It’s fair to say the Friday opening of Star Wars: Galaxy’s Edge will be the single biggest event in Disneyland history since Walt Disney opened the park on July 17, 1955.

Disney has invested $1 billion in the 14-acre expansion land – the largest single park expansion in Disneyland’s history. “Galaxy’s Edge” has been lovingly and intensely crafted by Imagineers to be a uniquely immersive experience set in Black Spire Outpost village on the planet of Batuu, at the edge of the galaxy in the Star Wars Universe. The Star Wars franchise has 42 years of history behind it and tens of millions of fans spanning generations.

Guests will be able to experience the iconic Millennium Falcon as an immersive attraction. Millennium Falcon: Smuggler’s Run is a six-passenger motion simulator with a domed video screen, in which passengers ride in cockpits that rotate like a revolver chamber.

Visitors can hoist drinks at the fabled cantina – and this wretched hive hive of scum and villainy will be the only location in Disneyland open to the general public where alcoholic beverages will be served.

Even the role of cast members is being kicked up a notch. Disneyland is going beyond its customary emphasis on a friendly and helpful guest-oriented attitude, by extending the immersive nature of the new land to how cast members behave and interact with guests. In a sense, they’ll genuinely be cast members in a performance – auditioning for specific roles in Galaxy’s Edge, such as stormtroopers for the First Order.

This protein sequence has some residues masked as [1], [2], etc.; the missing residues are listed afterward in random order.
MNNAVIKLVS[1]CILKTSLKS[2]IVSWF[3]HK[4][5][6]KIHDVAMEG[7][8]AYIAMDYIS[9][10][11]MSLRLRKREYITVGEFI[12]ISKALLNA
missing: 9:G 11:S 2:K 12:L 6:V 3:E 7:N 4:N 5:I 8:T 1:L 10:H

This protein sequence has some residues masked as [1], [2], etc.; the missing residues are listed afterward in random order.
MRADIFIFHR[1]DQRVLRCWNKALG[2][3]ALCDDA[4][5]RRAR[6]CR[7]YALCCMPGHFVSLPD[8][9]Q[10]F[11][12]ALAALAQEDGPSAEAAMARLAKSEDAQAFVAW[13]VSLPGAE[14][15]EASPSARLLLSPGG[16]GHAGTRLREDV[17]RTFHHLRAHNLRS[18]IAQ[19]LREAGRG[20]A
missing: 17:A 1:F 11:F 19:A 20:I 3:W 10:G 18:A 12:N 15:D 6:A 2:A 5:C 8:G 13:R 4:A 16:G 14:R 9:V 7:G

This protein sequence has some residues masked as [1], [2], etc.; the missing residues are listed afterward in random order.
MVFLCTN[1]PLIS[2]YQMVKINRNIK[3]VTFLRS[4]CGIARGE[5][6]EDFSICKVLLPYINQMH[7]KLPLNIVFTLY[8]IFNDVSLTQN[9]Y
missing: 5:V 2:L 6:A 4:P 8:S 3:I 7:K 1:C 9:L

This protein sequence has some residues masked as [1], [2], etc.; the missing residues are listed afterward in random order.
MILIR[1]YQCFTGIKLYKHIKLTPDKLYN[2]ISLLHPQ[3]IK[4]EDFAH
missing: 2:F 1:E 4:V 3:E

In order to manage the surging influx of guests, Galaxy’s Edge will be accessible on a reservations-only basis for the “soft opening” period from May 31 through June 23 – and they’ll be limited to four hours in the land. Guests staying at the three Disney hotel properties – the Disneyland Hotel, the Grand Californian and Paradise Pier – automatically get Galaxy’s Edge reservations. However, rooms for the opening weekend sold out long ago, and are scarce for the next several weeks.

On May 2, Disneyland made “soft opening” reservations not already allocated to Disney hotel guests available to the general public. They were gone in less than two hours. According to the OC Register:

Touring Plans, which uses big data and statistical analysis to calculate daily crowd sizes and ride wait times at theme parks, estimates that several hundred thousand Star Wars fans grabbed free reservations on Thursday.

“They did 24 days of reservations and it’s unlikely it’s less than 10,000 people per day, so that’s 240,000 right there as an absolute minimum. It’s probably around 300,000,” said Len Testa, president of Touring Plans, an online subscription service that lets users create custom theme park itineraries.

The City of Anaheim is preparing for the onslaught by double the number of traffic control personnel in the Resort Area from 10 to 20 people. The 50 cameras on Resort streets and intersections (and the other 100 in the rest of the city) will be monitored 24 hours a day in the optimize traffic flow by adjusting signal timing as necessary.

Star Wars: Galaxy’s Edge will also have an enormous positive impact on the Resort economy and city revenues. Earlier this month, local hotelier Ajesh Patel told Bisnow Los Angeles the impact would be “huge”:

“When Disney California Adventure was revamped and introduced Cars Land, the market saw a sizable demand increase across the board. Star Wars is a larger expansion than that and frankly, has a much more loyal following because they’ve been around longer. We think there is going to be a pretty sizable impact on the market in a positive way and very excited for [Galaxy’s Edge] to open.”